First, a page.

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I've got a method for making cross-section points along a shapely LineString object that I'm not totally happy with.

My strategy is:

  1. Create regular points every 50cm along a LineString
  2. Create an offset point 1cm away from the 50.1cm point
  3. Use these two points to find a slope
# Get 50cm spaced points                    
points = [linestr.interpolate(dist) for dist in np.arange(0, linestr.length, 0.5)]

# Get points at 50.1cm
_offsetpts = [linestr.interpolate(currDist+0.001) for currDist in np.arange(0, linestr.length, 0.5)]

# Use these two points to do rise/run and get a slope
slopes = [((points[idx].coords[0][1] - _offsetpts[idx].coords[0][1]) /
           (points[idx].coords[0][0] - _offsetpts[idx].coords[0][0])) for idx, pt in enumerate(_offsetpts)]

It works but it's not very elegant and I worry it will break for edge cases (like when 1 extra cm runs over the edge of the line)

Does anyone know a better way to get the slope of a line a known distance along a LineString object using python and shapely?

  • What exactly is your goal? – bugmenot123 Jan 7 '17 at 17:56
2

You don't need a second list of points to find the slopes

import itertools
# iterate by pairs of points
slopes = [(second.y-first.y)/(second.x-first.x)for first, second in itertools.izip(points, points[1:])]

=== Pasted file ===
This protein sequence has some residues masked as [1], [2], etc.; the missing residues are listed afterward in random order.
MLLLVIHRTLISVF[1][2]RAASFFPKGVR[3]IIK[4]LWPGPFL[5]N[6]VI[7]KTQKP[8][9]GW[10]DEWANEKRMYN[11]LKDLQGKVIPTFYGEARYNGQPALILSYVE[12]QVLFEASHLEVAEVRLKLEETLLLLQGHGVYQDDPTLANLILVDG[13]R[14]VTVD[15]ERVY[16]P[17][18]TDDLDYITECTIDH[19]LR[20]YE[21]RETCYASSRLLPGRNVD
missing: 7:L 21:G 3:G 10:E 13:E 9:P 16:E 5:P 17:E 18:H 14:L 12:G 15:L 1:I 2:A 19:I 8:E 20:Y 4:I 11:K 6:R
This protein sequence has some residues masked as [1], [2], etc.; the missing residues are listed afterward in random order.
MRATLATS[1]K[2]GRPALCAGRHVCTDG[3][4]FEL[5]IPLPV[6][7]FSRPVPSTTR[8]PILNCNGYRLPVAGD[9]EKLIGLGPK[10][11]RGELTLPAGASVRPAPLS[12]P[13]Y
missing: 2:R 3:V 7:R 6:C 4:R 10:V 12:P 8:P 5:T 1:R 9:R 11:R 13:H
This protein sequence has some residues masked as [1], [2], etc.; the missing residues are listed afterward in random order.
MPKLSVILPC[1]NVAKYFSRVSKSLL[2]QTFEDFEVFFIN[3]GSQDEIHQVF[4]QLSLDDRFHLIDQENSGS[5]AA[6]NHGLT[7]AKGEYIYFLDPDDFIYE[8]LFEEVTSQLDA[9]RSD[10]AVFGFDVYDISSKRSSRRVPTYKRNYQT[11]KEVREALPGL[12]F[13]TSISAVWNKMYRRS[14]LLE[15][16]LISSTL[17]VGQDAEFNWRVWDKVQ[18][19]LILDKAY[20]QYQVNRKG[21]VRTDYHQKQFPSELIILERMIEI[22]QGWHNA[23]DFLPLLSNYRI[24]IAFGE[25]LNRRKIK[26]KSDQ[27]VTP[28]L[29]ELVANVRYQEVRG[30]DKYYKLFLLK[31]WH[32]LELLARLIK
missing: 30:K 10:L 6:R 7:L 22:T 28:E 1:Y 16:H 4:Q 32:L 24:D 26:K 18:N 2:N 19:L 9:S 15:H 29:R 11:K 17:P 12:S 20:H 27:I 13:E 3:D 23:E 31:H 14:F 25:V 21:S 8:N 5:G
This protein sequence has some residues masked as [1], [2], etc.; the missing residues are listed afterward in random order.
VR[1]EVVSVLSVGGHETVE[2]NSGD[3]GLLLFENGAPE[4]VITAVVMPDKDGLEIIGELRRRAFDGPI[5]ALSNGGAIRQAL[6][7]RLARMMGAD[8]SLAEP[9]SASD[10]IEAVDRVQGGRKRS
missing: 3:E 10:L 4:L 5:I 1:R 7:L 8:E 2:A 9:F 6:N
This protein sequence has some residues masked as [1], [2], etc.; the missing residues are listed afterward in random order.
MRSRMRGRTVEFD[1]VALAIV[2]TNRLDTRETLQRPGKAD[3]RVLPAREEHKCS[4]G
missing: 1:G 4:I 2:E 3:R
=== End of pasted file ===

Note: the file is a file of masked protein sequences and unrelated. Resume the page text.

If you want the mean slope of the slopes

import numpy as np
def mean_slope(xs,ys):
    m = (((np.mean(xs)*np.mean(ys)) - np.mean(xs*ys)) /((np.mean(xs)**2) - np.mean(xs*xs)))
    return m
print mean_slope(slopes)
-2.2934712193638029

You can also use NumPy or SciPy

x, y = zip(*[(pt.x, pt.y) for pt in points])
slope, intercept = np.polyfit(x,y,1)
print slope
-2.2934712193638029
from scipy import stats
slope, intercept, r_value, p_value, std_err = stats.linregress(x,y)
print slope
-2.2934712193638029

If the LineString is straight all the values of slopes = slope

If you want the slope between two point

first = points[5]
second = points[6]
print (second.y-first.y)/(second.x-first.x) 
-2.2934712193638029 #straight line in my case
print np.polyfit([second.x,first.x],[second.y,first.y],1)[0]
-2.2934712193638029 
print stats.linregress([second.x,first.x],[second.y,first.y])[0]
-2.2934712193638029 
| improve this answer | |
  • This is so close to what I need. I guess the only outstanding piece is that I don't have the two points. All I have is a line and a distance along that line. Maybe this is trivial and I'm missing something but is there a shapely way to find the line segment at distance x along a line segment? Do I need to break the LineString into pieces and test coordinate pairs until I find the one that contains the intersection? – Raychaser Jan 9 '17 at 19:31
  • 1
  • Thanks. Finally got to this and managed to get it working. Trouble was that it became really slow for lines with huge point counts. So I wrote a bisecting algorithm to locate it and it works pretty well. – Raychaser Jan 17 '17 at 23:06

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